Long ago, I met Claudia Mills when shecame to speak at an SCBWI event. Oh, I LOVED her immediately. Little did I know, I had found a writer who’s books I loved right at the same time and had been reading all the author’s works. AND IT WAS CLAUDIA! AND THEN I MET HER AND REALIZED THIS IS MY FAVORITE GAL!

Anyway, I said to Claudia, “Do you like Oreos?”

She gave me an odd look. “Yes. Why do you ask?”

“Because your characters always eat them when they have a snack.”

People know who I am when they read my books, too. Bits and pieces of me slip through.

As writers, we must remember we are writing for teens or kids and not writing to drive home an agenda. Spoon-feeding a reader isn’t fun for the reader.

#37

What is the most controversial thing in your book?
Is it there because you want to make a point? Is it there because you are trying to change someone’s mind about something? Or are you just telling your story?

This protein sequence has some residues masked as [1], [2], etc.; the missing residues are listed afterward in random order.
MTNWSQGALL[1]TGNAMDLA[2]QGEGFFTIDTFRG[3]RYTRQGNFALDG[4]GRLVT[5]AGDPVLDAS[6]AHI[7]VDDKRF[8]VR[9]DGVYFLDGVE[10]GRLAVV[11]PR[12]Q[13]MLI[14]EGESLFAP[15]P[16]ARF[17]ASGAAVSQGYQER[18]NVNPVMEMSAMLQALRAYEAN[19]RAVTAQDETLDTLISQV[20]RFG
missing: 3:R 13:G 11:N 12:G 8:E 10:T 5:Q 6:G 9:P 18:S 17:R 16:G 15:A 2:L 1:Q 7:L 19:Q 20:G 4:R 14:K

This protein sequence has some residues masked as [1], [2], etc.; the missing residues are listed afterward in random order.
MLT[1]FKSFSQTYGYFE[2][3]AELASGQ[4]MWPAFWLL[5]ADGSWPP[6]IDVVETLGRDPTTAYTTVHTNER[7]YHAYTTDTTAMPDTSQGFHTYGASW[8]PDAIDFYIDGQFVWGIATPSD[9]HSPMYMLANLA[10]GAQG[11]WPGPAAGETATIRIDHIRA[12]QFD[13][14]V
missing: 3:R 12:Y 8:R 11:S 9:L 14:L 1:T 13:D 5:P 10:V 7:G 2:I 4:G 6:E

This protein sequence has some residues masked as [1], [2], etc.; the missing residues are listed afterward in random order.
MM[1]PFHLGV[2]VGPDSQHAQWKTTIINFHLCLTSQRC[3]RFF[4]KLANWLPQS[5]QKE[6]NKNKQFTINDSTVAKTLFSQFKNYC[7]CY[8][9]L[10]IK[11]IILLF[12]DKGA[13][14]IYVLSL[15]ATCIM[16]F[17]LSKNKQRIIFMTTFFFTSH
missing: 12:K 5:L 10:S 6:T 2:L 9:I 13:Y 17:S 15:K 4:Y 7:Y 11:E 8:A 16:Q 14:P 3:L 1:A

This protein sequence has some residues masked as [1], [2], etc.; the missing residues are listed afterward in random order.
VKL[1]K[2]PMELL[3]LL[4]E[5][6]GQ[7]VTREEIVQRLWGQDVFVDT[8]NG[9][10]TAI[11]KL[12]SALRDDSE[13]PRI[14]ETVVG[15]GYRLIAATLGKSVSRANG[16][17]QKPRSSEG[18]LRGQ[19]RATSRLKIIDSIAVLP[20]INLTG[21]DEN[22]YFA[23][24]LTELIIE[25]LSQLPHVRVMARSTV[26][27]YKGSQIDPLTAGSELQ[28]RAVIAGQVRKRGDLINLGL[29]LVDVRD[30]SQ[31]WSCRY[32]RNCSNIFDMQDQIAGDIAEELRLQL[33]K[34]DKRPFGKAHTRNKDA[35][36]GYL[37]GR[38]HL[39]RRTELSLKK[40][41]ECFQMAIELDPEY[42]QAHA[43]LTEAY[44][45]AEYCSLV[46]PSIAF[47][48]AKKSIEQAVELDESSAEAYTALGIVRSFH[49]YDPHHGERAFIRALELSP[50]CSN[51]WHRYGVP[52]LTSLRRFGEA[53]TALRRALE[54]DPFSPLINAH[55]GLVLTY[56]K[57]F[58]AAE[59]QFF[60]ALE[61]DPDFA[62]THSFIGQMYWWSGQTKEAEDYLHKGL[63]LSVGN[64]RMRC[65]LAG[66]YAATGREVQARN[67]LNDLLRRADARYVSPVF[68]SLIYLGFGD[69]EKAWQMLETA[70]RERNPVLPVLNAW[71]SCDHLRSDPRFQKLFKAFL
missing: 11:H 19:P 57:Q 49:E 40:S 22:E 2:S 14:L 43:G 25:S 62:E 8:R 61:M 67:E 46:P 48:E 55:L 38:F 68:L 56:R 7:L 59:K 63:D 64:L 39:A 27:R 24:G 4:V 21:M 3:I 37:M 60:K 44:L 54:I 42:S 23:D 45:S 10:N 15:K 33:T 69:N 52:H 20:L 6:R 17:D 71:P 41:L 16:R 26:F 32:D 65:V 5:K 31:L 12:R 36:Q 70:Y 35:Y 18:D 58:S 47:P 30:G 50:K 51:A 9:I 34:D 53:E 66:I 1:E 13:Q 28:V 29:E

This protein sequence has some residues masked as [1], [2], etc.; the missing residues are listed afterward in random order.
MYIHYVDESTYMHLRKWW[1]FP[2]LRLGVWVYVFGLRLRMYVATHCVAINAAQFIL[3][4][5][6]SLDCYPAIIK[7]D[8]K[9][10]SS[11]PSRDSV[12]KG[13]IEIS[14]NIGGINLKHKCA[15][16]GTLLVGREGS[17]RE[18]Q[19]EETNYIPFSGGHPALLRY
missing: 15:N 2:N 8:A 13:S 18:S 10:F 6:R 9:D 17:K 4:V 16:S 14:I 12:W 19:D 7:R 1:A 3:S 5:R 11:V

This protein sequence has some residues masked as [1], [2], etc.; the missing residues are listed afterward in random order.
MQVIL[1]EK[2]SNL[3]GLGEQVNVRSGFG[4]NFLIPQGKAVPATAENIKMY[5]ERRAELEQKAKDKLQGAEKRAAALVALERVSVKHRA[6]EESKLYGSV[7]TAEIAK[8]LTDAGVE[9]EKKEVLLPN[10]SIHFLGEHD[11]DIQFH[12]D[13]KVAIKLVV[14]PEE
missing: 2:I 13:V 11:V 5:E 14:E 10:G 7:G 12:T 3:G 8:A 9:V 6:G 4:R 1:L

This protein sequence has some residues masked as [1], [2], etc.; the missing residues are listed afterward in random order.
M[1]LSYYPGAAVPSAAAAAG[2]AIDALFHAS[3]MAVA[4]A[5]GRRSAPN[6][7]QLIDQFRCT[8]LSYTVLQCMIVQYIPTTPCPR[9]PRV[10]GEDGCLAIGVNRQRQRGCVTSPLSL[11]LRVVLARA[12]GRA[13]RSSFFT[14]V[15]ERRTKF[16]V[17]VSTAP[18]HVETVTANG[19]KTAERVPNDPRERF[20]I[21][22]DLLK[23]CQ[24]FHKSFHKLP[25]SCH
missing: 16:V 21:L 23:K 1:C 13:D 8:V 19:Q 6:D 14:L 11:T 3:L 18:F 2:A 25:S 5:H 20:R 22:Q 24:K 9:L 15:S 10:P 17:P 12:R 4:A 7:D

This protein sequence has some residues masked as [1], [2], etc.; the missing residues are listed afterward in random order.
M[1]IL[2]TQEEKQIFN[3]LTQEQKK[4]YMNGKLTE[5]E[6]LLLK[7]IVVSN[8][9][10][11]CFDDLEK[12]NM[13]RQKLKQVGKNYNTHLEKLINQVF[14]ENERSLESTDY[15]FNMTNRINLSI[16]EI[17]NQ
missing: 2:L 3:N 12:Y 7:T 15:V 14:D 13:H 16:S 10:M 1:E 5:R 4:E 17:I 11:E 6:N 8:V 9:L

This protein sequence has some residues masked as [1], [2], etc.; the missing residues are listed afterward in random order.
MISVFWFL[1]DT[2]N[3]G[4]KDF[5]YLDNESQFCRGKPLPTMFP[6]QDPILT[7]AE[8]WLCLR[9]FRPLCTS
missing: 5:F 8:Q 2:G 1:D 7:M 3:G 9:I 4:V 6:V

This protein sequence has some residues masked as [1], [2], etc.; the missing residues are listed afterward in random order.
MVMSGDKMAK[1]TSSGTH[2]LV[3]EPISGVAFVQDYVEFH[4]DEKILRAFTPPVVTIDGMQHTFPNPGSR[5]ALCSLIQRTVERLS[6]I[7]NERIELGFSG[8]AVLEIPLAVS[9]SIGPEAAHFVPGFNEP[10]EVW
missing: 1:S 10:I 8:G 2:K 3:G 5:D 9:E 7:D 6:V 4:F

Go through your work.

Is this what a kid would say? Think? Feel?

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Filed under CLW, Exercises, Point of View, Voice, writing process

Heartbreak at 36–When Life Doesn’t Go the Way You Hoped

(Are these titles bringing in more readers?)

(Can you believe we are at #36?)

Emotion grounds our reader in such a way that the reader should be changed at the end of the book. It is our duty, as writers, to allow the reader to feel. We do that by putting emotion on the page.